Why Biden Can’t Help Europe Get Rid of Russian Gas

“Governments don’t make deals” when it comes to sending US oil and gas resources to specific countries, said Amy Myers Jaffe, director of the Climate Policy Lab at Tufts University Fletcher School. “You don’t have government-to-government oil companies.”

That means the United States may not be able to do much to immediately alleviate the energy crisis for European states that are want to cut their natural gas imports from Russia by two-thirds this year in response to Vladimir Putin’s invasion of Ukraine. Russian gas shipments to Europe reached 5.5 trillion cubic feet of gas in 2020, more than 25 percent more than a decade ago.

The energy crisis for America’s Atlantic allies is still forcing a policy shift from the Biden administration, which had come into office and pledged to drive a transition from fossil fuels to clean energy. Republicans and European leaders alike are urging the White House to use US energy production as a way to help Germany and other countries reduce their dependence on Moscow.

“Hopefully we’re over [European dependence on Russia] and producing more energy to supply them by next winter,” Republican Alaska Sen. Dan Sullivan said in an interview.

The problem is expected to be: a central topic when Biden visits Europe to attend a NATO summit and European Council meeting scheduled for Thursday. White House senior adviser on energy security, Amos Hochstein, and members of the State Department’s Bureau of Energy Resources are expected to accompany him, according to a person familiar with the plans.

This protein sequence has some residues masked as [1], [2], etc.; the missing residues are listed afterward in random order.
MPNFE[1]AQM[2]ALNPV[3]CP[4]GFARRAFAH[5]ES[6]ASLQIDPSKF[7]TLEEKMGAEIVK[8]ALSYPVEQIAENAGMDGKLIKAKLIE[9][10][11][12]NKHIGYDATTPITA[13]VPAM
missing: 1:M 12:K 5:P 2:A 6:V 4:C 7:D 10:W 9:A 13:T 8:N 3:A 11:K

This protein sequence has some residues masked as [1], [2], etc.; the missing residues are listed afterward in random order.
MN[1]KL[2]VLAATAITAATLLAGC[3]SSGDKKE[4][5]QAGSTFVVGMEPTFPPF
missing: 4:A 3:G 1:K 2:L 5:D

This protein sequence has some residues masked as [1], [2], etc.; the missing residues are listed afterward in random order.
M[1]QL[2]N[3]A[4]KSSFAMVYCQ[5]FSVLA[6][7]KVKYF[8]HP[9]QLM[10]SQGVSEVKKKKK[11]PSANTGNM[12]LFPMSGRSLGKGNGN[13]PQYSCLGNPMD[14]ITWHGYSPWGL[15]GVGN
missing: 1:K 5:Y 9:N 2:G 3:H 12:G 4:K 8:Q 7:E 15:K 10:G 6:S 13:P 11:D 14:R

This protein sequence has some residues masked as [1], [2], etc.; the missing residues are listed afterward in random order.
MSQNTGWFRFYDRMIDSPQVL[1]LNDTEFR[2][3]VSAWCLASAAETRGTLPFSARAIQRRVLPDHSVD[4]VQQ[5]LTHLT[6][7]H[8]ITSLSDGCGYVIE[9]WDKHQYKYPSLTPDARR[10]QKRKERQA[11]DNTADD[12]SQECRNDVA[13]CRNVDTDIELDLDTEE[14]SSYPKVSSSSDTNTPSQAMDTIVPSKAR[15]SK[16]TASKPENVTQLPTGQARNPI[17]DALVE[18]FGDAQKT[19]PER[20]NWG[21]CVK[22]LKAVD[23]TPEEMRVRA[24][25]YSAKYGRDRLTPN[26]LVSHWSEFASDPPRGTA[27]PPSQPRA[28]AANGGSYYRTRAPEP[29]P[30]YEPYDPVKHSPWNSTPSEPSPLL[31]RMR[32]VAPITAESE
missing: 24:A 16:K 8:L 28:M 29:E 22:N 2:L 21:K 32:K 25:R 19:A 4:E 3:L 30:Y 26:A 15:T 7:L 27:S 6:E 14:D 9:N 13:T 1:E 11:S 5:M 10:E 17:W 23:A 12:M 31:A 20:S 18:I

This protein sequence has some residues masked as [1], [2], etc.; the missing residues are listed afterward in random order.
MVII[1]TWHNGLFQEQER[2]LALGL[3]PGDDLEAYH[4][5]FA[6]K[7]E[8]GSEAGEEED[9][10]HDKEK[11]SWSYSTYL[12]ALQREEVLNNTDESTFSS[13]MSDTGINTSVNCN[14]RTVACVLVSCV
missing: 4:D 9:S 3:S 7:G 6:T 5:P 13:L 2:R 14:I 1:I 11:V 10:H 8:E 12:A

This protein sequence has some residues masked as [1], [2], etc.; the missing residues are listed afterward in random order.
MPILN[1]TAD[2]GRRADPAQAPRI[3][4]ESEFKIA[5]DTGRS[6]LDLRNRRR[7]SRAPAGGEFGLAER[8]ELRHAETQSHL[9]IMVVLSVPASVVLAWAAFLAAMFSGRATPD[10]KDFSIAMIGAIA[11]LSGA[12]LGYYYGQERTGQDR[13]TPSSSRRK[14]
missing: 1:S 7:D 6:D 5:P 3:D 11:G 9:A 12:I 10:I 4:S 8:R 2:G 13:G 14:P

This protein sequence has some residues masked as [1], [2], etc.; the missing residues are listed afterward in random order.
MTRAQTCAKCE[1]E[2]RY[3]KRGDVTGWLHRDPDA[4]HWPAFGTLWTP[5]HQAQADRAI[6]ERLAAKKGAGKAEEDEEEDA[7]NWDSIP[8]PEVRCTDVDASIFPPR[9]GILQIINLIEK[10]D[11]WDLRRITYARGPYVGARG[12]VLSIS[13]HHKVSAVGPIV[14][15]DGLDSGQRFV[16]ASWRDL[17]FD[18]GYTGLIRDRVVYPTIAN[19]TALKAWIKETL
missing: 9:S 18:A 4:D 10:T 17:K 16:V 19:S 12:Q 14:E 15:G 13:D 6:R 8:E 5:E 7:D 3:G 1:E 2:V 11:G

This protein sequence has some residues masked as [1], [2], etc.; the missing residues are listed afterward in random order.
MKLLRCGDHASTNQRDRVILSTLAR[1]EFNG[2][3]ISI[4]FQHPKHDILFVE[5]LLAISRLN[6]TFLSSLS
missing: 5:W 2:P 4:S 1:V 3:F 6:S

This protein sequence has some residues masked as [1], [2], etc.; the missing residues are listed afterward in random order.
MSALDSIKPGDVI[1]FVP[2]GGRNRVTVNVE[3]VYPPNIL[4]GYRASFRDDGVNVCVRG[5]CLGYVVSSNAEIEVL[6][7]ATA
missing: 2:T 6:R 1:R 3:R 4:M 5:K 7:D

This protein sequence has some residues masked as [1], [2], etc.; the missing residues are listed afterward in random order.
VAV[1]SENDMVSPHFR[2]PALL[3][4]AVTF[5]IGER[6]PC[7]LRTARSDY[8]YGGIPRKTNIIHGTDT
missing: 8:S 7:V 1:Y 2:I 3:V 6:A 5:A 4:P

The White House did not respond to questions. The State Department declined to comment on who would accompany Biden.

The visit comes after European Commission Vice-President Maroš Šefčovič met national security and energy officials in Washington this week, an EU energy official who asked for anonymity to discuss details said. Among them was Deputy Energy Secretary David Turk, who has coordinated much of the Biden administration’s response to energy supply challenges.

EU leaders are also making their requests public.

French eco-transition minister Barbara Pompili said at an event on March 10 that she told US Energy Secretary Jennifer Granholm that week, “You have to increase your production if you want to help us.”

“She told me she will try that,” Pompili added.

But Biden will have to be wary of making promises his administration cannot keep. The sheer size of Europe’s gas needed in a market that is already tight on supply a huge hurdle, as will the relatively small influence of the US government on short-term issues in the energy markets.

Energy analysts say the EU’s plan to cut Russian imports by 102 billion cubic meters (3.6 trillion cubic feet), or two-thirds of Russia’s purchases, isn’t realistic, but a war effort could cause the bloc finds new sources for 50 to 60 percent of that goal. However, such a shift would put pressure on the global LNG market.